Although recent celebrations have been relatively small in comparison to pre-Katrina debaucheries, the city of New Orleans refuses to let their livelihood die. Many citizens have dedicated time and effort into reviving the tradition. As each new year after Katrina continues to grow and bring more and more tourists back to Mardi Gras, it…… [Read More]
the nineteenth century saw the Mardi Gras celebration banned, but when it were restored in New Orleans in the 1820s it was a great equalizing force, allowing African-Americans -- man of them still slaves -- the freedom to drum and celebrate in ways they were unable to almost anywhere else or at any other time (Carnaval 2000). The celebrations are still a great equalizer, brining together people of all classes and backgrounds in a racous celebration of life.
Davis, J. (1997). "Mardi Gras history." Accessed 8 September 2009. http://www.eastjeffersonparish.com/culture/MADIGA/HISTOY/history.htm
Carnaval. (2000). "Mardi Gras: Myth and history." Accessed 8 September 2009. http://www.carnaval.com/cityguides/neworleans/history.htm
Hall of Festivities. "Mardi Gras." Accessed 8 September 2009. http://www.novareinna.com/festive/mardi.html
Mardi Gras New Orleans. (2009). "Mardi Gras history." Accessed 8 September 2009. http://www.mardigrasneworleans.com/history.html… [Read More]
Professionals involved in therapy and counseling with members of the Creole culture of New Orleans and southern Louisiana should be aware of the history and traditions of this group that make it distinctive from all others in the United States, and indeed from the French-speaking Cajun communities in the same region. In Louisiana, Creoles are not simply the white descendants of the early French and Spanish colonists, although in the post-Civil War era of Jim Crow there was a major attempt to redefine them as 100% white. This was never the case in history since they are a mixed-race people descended from Europeans, Native Americans and African slaves during the 18th Century and occupied a special caste in pre-Civil War Louisiana. They spoke their own language known as Creole French, as do tens of thousands of their descendants today, and in appearance have often been able to 'pass' as…… [Read More]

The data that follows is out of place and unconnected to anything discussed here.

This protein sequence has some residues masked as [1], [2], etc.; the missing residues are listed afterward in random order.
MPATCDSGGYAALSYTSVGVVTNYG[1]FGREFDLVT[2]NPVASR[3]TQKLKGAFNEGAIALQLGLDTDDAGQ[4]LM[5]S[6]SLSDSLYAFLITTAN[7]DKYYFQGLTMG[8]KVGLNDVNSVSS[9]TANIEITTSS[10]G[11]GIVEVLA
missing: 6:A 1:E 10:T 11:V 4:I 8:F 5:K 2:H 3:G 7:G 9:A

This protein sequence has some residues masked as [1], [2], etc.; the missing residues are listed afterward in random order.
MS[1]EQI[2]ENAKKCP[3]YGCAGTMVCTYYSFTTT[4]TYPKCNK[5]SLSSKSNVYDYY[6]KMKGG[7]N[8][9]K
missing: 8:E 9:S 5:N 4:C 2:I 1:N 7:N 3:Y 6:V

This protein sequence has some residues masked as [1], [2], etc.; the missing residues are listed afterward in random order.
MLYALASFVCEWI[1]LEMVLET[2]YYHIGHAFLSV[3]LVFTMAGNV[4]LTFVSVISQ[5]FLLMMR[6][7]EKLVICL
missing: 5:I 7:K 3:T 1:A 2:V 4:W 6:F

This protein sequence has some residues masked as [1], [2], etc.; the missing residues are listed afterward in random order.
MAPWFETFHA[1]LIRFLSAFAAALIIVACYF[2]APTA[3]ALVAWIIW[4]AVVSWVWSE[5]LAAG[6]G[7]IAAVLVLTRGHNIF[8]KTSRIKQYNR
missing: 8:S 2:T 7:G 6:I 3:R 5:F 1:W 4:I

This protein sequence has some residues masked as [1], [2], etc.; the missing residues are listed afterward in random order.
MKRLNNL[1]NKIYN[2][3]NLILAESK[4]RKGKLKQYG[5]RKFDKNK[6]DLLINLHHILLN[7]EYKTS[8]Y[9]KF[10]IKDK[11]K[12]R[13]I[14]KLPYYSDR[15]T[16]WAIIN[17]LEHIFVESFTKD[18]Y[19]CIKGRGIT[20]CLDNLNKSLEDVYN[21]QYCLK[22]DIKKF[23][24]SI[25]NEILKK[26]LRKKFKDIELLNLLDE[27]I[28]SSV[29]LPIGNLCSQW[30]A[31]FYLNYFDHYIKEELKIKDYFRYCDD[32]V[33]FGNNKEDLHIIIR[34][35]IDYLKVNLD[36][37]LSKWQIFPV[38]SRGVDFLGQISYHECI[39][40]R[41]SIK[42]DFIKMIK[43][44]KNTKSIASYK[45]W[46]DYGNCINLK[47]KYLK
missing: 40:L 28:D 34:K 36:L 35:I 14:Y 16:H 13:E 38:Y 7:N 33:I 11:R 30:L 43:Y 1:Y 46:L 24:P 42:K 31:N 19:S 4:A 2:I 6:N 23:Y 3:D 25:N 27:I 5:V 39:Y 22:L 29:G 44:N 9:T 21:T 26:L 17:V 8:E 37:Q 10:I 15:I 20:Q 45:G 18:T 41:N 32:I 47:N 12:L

This is a pattern that is relatively consistent over a long time period (Clayton & Spletzer, 2006). The only difference in 2005 was that unemployment claims did not rise in the fourth quarter with the drop in jobs, as they had done in the past.
It is difficult to draw definitive conclusions as to where these employees went in the fourth quarter of 2005. To do so would be filled with generalizations that do not account for all of the factors involved. However, it can be surmised that in the fourth quarter of 2005, workers in New Orleans went elsewhere and were dispersed into other economies. Statewide numbers do not support a change that is significantly different from other years. Therefore, it does nor= appear that this diaspora had an impact on a state or national level. The only reasonable explanation is that unlike other years, where workers filed unemployment…… [Read More]
Reid (78) suggests that Sweetback's sexuality and his "controlled" violence are important elements when it comes to his escape. Prior to this film, Reid (78) points out that black male sexuality was portrayed as being "animalistic and instinctively violent," however, Van Peebles depiction of such a sexual being with "a controlled and motivated violence" was a "heroic idea" that certainly was different than anything the African-American community had seen before in its portrayal of sexual black men.
All three of the "road films" -- Easy Rider, Stroszek, and Sweet Sweetback's Baadasssss Song -- are films about taking to the road in search of something or as a means to escape from something. All of the characters in the collective films -- Billy, yatt, Stroszek, and Sweet Sweetback -- are trying to escape some type of disillusionment, whether it is disillusionment with the government, disillusionment with life, or a disillusionment caused…… [Read More]
Some never will be, due to the damage and loss sustained after the hurricane and floods. The society is New Orleans is still suffering because they have lost the order that was there, and are struggling to rebuild it, often without the support of any outside sources. It has taken too long to try to get New Orleans back to normal, and there are questions that wonder if it will ever be remotely close to the place it was before the hurricane.
In the functionalist approach, parts of society are interrelated. That certainly illustrates New Orleans after the hurricane, because the society has struggled so hard to come back together. Restaurants have reopened, Mardi Gras has continued, the French Quarter tries to lure visitors, and the businesses are coming back, some more slowly than others. Many people are determined to rebuild the city and make it better than it was…… [Read More]